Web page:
Russia, the world's largest oil producer after Saudi Arabia, has enough money to survive any external shock, including a prolonged plunge in the price of crude, President Vladimir Putin's top economic adviser said.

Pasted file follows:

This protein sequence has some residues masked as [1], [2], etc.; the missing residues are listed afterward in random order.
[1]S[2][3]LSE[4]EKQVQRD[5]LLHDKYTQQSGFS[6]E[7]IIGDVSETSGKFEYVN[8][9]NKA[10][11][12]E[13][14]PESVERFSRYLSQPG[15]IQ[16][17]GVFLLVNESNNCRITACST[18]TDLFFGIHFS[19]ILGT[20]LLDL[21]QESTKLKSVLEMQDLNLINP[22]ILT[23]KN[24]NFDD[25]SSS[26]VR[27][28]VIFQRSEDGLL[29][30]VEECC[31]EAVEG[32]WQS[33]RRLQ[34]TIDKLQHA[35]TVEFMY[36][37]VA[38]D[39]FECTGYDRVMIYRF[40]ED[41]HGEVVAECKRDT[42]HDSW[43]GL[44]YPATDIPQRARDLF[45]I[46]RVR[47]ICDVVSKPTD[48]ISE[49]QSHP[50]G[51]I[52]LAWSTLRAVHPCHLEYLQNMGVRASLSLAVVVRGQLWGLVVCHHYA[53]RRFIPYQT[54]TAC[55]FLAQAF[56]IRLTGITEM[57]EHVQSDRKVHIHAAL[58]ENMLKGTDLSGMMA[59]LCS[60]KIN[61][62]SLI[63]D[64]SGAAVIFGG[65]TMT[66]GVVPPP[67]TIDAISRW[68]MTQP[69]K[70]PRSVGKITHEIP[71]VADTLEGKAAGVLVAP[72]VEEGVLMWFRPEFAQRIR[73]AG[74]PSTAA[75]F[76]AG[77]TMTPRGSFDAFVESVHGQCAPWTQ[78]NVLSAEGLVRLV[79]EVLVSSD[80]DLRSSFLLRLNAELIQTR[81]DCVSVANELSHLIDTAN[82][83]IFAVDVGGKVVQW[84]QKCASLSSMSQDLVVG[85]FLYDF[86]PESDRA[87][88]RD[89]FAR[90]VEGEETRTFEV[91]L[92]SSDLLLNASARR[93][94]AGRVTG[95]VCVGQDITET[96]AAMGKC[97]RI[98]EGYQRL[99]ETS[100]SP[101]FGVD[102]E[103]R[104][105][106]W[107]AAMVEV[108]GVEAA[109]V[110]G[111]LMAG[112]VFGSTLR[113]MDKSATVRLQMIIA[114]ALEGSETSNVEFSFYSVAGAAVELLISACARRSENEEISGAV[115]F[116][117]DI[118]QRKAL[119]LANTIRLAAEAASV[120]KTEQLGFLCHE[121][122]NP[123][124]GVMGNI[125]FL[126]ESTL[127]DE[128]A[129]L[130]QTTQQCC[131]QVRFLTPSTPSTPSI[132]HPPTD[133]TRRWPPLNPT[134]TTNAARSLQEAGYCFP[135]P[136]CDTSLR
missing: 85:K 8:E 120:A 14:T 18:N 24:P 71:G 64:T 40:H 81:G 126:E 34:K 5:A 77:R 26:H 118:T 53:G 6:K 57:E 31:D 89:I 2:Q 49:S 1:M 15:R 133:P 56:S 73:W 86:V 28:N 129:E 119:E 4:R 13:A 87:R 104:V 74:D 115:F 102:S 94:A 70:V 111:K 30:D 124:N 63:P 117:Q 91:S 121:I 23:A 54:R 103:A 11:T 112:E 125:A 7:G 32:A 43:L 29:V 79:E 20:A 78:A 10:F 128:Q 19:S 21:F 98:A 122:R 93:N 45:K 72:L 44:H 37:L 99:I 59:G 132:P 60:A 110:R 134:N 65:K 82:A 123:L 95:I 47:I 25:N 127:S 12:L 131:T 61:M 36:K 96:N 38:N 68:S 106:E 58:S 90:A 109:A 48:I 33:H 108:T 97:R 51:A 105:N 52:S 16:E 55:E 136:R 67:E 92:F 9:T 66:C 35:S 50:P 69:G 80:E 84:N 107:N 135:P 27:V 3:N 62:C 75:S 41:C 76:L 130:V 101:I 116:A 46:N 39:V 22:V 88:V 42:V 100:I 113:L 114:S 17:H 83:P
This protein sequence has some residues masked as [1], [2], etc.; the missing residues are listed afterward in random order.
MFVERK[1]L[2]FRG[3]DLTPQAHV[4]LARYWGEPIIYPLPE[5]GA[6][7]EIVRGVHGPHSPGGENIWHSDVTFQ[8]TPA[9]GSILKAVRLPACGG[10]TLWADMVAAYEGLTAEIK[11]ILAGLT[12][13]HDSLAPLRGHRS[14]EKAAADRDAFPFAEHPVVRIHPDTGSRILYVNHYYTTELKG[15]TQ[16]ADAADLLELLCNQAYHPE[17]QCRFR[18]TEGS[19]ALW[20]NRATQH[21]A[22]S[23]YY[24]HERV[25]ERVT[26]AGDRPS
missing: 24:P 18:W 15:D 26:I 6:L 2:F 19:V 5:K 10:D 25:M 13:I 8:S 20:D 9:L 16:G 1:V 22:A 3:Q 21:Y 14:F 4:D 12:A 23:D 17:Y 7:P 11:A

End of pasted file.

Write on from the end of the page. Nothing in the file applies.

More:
Russia can go „two or three years” without problems if the price of oil plunges to $18 a barrel because of its financial reserves, Arkady Dvorkovich said on the sidelines of a conference, organized by The Economist, in Moscow today. The budget is based on a price of $27, he said. Russia's benchmark blend of crude, Urals, is currently trading at about $54. Russian leaders have warned that growth, which has been bolstered by oil and gas and helped the country pay back billions of dollars in debt, may slow as energy prices fall. The Economy Ministry yesterday lowered its prognosis for economic growth this year to 6.05% from 6.2%. „We have sufficient financial reserves to meet any risks,” Dvorkovich said today. „There won't be any economic shocks.” Record global energy prices have been a boon to Russia, whose economy has expanded for the past nine years after it defaulted on domestic debt, causing the ruble and domestic banks to collapse. Since then, Russia's foreign-currency reserves have surged to about $310 billion and its oil fund, a cushion against falling crude prices, has surged to about $100 billion. The Economy Ministry yesterday cut its forecast for oil prices for 2007 to $55 a barrel from $61. Oil, natural gas and petrochemicals accounted for 68% of Russia's total exports last year, according to the Federal Customs Service. „Lower than expected oil prices will not have a dramatic effect on budget performance,” Deutsche UFG said in a written note today. (Bloomberg)